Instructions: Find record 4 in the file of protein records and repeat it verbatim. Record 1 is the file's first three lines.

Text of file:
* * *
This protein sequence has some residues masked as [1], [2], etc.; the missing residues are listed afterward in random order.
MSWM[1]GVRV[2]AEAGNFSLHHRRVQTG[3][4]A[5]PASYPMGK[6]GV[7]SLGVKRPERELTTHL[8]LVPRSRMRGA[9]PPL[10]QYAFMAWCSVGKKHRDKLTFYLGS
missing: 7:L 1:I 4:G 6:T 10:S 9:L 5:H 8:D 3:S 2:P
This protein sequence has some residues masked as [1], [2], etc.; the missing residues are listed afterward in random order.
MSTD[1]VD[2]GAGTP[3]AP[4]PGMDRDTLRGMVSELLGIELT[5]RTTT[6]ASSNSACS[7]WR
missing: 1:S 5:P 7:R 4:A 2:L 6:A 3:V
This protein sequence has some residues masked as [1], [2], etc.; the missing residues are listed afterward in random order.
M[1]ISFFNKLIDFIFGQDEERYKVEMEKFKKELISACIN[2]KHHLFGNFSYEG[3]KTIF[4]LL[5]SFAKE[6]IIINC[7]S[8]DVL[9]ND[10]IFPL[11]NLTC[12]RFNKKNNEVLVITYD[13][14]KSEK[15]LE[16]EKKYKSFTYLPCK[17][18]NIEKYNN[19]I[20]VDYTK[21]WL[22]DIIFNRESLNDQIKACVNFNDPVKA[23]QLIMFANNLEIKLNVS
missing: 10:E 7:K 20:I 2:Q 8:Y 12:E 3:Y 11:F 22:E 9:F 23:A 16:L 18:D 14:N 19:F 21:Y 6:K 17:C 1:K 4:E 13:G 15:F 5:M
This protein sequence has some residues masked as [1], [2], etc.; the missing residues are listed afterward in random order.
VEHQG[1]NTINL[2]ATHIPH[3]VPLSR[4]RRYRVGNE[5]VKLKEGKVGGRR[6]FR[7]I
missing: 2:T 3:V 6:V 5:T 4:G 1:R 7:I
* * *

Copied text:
This protein sequence has some residues masked as [1], [2], etc.; the missing residues are listed afterward in random order.
VEHQG[1]NTINL[2]ATHIPH[3]VPLSR[4]RRYRVGNE[5]VKLKEGKVGGRR[6]FR[7]I
missing: 2:T 3:V 6:V 5:T 4:G 1:R 7:I